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“Well, we can try that as long as we are still able to do AWANA.” I sighed, but at least we were getting nearer to the ability to ask a very important question that was making everyone uncomfortable. We were, after all, discussing a whole new approach to the way we were going to do our budget at the church. “I know it sounds scary, but the desire is to begin our budget with no strings attached. Start from nothing and then invest and fund a program that would be the best way to accomplish our mission through our values.”


“But AWANA brings in so many kids from our neighborhood and we have so many volunteers who invest into this and it does not even take up a lot of our budget because everyone volunteers!” Honestly, all of these things were true, but all of those “good things” were potentially getting in the way of what could be the best.


“All that is good, but we are asking what is the best use of our time and money. After we address what we believe is the best use we will move on to what remains with our budget asking the same question.” This was question we were asking: “what is the best use of the rest of our time and money to accomplish our mission through our core values”?


“We may very well get to the same conclusion about AWANA. In fact, I would be surprised if we did not do it, but we want to have no strings attached.”


And then the dreaded words came: “But We Have Always Done AWANA…”


One of the most prolific and detrimental problems a church can practice is a confusion over what is a form and what is a function of the church. A form is a method. A function is the goal and the purpose. There are many forms to accomplish a function, and some forms can be more effective than others. The danger is when we elevate a form to the place of the function. At that point we have made the way we should do it more important than what we set out to do.


Let’s take teaching as an example here. The goal of teaching is for a student to learn. Sounds straightforward, right? There are many ways for us to teach, these are called “forms”. Yet there are items that NEED to happen to have learning, these are called “functions”. Some forms for teaching would be lectures, showing videos, telling stories, using powerpoints, going on a field trip. These are ways learning can be caught. Functions that go with learning are presenting material clearly, verifying learning, and correcting misunderstandings. Functions directly relate to the goal while the forms are ways to get a student to the goal of learning. Now, what would happen if we elevate a form of teaching over the function of what teaching should be doing? It would be like a teacher who will only lecture for his classes regardless of how his students learn. Yes, some learning may be accomplished, but some students may need to be captured and taught in more ways than pure lectures, especially if they are 7 years old.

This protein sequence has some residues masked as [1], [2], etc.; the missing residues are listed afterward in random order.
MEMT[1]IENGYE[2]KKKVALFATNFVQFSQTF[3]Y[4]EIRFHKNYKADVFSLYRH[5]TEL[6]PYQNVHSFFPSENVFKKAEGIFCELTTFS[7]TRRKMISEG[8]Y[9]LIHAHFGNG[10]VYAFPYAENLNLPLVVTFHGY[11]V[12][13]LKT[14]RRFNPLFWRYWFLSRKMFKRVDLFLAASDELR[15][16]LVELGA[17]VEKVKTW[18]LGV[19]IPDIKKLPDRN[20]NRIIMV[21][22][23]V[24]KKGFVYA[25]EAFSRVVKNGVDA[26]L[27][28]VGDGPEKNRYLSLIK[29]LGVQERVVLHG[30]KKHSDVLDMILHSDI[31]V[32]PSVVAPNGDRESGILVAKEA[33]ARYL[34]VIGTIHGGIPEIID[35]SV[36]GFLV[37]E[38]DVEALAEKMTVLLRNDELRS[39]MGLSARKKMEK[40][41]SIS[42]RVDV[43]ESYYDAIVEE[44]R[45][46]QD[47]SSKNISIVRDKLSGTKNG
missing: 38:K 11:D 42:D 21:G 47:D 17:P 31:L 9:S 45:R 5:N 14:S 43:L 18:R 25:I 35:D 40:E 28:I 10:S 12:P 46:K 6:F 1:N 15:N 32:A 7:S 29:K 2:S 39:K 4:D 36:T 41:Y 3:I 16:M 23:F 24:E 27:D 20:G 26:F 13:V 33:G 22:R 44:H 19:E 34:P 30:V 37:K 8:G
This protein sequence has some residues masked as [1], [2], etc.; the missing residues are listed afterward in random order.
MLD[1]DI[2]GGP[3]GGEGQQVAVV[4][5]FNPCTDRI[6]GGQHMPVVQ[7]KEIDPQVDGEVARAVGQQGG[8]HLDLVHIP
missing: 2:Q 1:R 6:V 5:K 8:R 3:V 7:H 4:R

Sadly, we elevate certain forms over the functions of the church. And we all could probably pinpoint moments where we have fallen guilty of doing this. I will list a number of things a church does and tell me if this is a form or a function. Oh, I should mention that the goal of a church is to make and grow followers of Christ. Here we go: teach the truth of scripture. Sunday morning church service. Share the Gospel. Sunday School. AWANA. Small group meetings. Sing with a piano or organ. Worship God.


What do you think? Let’s break this down: Teach the truth of scripture: function. Sunday morning church service: form. Share the Gospel: function. Sunday School: form. AWANA: form. Small group meetings: form. Sing with a piano or organ: form. Worship God: function.


How did you do? It is easy to slip into seeing one of our favorite ministries as a function. And with good reason, that ministry has impacted us and has drawn us closer to God. We have experienced a more intimate and effective relationship with God through that program. We are able to worship God more effectively when we have hymns and the piano, we were saved through Vacation Bible School or AWANA, we always look forward to the fellowship at the New Year’s Eve party. These forms have helped us and we want them to help others. We never intended to elevate a form over the function, but here we are.


But now that we have found that we have elevated forms over functions, what should we do? Well, the first big deal is to identify that we are living this way. Many times we refuse to acknowledge how we are treating our favorite programs or traditions at our church. Secondly, are you willing to hold your form loosely in your hand? Yes, this is scary because it may mean you may not get your favorite thing, but being a follower of Christ is not about you, is it. It is about the one who has saved you through his life, death, and resurrection. Are you willing to adjust your forms to be doing the functions of the church in the most effective way possible? Are you willing to give up a preference or tradition to encourage, empower, and develop spiritual growth in your teenagers and young adults in the church? We want to be a church who has a firm understanding of who they are and what they believe but also have an open hand to the method or way it gets done.


After all, there are a lot of forms that accomplish the functions.




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